The aim of this study is to investigate whether BMP-2 regulates the oral sulcus formation of mouse embryonic tongue by modifying the expression of TIMP and MMP. The BMP-2 siRNA induced a 180% increase in the depth of oral sulcus cavity (P < 0.01) by stimulating the invagination of oral sulcus into the mesenchymal tissues consisting of tongue floor, whereas the recombinant BMP-2 suppressed the process in the organ culture system of mouse embryonic tongue. The BMP-2 siRNA induced a 60% decrease in the expression of TIMP-1 mRNA (P < 0.05) and a drastic decline in TIMP-1 protein was observed around the oral sulcus in the BMP-2 siRNA treated mandibles. The recombinant BMP-2 induced a 220% increases in the expression of TIMP-1 mRNA and the area of the immunostaining for TIMP-1 around the oral sulcus was larger in the mandibles treated with the recombinant BMP-2 than the vehicle. The BMP-2 siRNA induced a 60% increase in the expression of MMP-13 protein and a marked increase in the staining intensity for MMP-13 was observed in the epithelial region of the BMP-2 siRNA treated mandibles. The recombinant BMP-2 induced a 70% decrease in the expression of MMP-13 mRNA and the decrease was mainly observed in the tissues around oral sulcus. The expressions of BMP-2, TIMP-1, and MMP-13 were verified in the tissues around in vivo developing oral sulcus at E11, 12, and 13 by immunohistochemistry. These results suggest that BMP-2 regulates the formation of oral sulcus by altering the balance between TIMP-1 and MMP-13.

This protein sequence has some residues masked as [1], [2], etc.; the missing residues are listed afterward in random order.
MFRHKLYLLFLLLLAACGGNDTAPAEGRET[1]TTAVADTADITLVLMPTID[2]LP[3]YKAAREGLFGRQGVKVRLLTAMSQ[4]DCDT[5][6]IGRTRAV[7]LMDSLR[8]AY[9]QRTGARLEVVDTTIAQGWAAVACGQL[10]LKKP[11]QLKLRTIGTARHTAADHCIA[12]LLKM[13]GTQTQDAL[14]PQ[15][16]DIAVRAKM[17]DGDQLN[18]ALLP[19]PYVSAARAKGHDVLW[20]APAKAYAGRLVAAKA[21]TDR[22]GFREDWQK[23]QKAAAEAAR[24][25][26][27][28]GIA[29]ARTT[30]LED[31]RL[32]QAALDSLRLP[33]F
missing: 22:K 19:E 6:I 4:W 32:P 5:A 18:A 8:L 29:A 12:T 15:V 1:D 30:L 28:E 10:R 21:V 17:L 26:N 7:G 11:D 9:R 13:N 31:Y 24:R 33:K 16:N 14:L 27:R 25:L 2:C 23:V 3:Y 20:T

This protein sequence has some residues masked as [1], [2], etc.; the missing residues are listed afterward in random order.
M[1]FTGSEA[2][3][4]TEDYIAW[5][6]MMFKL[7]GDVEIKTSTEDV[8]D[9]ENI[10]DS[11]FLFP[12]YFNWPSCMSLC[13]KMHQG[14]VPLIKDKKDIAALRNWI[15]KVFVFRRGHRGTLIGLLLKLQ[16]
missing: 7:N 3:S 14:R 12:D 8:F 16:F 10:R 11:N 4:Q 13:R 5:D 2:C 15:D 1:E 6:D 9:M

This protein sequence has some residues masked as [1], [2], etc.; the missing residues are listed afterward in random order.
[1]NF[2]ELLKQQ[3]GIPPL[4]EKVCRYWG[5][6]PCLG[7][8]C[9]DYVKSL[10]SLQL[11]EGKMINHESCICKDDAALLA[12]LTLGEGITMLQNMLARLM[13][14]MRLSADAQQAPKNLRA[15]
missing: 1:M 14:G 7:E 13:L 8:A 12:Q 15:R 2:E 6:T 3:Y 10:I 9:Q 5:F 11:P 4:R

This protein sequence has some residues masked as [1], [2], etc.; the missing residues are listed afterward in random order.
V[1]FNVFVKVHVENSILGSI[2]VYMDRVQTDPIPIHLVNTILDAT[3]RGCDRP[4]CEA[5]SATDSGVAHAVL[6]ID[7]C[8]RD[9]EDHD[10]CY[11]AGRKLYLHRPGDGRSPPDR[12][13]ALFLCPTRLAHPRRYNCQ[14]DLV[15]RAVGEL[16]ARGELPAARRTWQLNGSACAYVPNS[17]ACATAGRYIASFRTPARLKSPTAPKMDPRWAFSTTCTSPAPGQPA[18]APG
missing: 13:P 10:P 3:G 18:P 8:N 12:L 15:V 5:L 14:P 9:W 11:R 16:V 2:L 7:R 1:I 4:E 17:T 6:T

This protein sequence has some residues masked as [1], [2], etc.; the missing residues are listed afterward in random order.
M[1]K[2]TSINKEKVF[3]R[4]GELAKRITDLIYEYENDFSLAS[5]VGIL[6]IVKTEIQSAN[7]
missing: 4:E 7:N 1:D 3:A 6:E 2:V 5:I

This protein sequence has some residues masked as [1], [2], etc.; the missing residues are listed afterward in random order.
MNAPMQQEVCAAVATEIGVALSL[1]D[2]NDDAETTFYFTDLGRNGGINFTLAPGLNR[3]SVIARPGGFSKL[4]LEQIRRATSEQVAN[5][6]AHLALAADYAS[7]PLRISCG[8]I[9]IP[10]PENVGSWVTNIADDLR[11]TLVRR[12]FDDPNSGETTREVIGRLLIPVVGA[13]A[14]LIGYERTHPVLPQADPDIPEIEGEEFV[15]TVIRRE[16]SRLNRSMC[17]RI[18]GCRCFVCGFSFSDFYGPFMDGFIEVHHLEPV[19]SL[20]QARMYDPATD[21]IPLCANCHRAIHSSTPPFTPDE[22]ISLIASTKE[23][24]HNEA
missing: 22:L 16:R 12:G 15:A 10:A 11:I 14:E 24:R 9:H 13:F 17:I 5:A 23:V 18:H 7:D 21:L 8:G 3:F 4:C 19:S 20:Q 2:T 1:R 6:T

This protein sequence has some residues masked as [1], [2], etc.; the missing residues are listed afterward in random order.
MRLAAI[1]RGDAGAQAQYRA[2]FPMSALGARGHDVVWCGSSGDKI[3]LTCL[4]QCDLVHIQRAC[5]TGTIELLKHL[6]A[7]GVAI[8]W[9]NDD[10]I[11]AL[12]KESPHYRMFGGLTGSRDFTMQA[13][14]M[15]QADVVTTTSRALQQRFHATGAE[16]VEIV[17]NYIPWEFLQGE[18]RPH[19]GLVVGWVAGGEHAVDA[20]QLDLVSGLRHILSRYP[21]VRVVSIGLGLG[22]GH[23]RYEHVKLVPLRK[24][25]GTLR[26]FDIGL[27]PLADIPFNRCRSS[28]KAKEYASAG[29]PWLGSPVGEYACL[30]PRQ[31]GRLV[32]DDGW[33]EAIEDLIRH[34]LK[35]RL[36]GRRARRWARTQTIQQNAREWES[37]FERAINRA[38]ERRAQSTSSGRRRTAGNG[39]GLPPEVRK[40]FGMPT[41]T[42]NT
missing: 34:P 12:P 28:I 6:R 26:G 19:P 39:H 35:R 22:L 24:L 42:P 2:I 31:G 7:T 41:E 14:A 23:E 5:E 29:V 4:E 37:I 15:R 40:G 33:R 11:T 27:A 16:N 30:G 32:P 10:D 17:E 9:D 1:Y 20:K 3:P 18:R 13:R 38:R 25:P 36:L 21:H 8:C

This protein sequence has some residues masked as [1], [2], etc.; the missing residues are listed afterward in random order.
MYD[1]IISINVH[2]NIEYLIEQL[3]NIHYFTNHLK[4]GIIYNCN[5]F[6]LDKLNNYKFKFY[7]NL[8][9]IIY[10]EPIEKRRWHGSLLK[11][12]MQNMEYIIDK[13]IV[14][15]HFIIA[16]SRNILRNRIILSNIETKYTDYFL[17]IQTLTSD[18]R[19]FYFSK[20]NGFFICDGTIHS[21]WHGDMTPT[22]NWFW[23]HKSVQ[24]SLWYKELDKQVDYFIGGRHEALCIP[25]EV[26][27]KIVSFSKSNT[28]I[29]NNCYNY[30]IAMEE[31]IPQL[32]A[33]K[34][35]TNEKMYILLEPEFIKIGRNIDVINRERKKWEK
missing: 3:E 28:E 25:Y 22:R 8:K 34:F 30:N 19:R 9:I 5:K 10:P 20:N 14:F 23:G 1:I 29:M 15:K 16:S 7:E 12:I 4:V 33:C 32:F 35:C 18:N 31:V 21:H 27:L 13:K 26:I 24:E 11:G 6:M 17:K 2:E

Interleukin 13 (IL-13) is a key cytokine involved in the regulation of inflammatory, immune responses, and cell differentiation. The present study was to investigate the effect of IL-13 on the expression of glycoprotein IIb (GPIIb), a megakaryocytic gene, in Dami cells (human megakaryoblastic leukemia cell line) and HEL cells (human erythroleukemic cell line, which has both erythroid and megakaryocytic markers). Furthermore, it addresses the mechanisms governing the regulation of GPIIb expression by IL-13. The molecular responses of Dami cells and HEL cells to IL-13 treatment were analyzed by RT-PCR, Western blot, chromatin immunoprecipitation (ChIP) and flow cytometry analysis. We show that IL-13Rα1 and IL-4Rα are expressed in Dami cells and HEL cells. The expression of GPIIb was significantly upregulated at the mRNA and protein levels by treatment with IL-13. Moreover, IL-13 induced phosphorylation of signal transducer and activator of transcription 6(STAT6). By using a STAT6-specific antibody and PCR primers designed to yield a product, which encompasses the STAT6 binding site of the GPIIb promoter, we have shown the binding of the IL-13-mediated activation of STAT6 to the promoter of GPIIb gene. These results broaden the involvement of IL-13 into megakaryocyte differentiation by STAT6 pathway.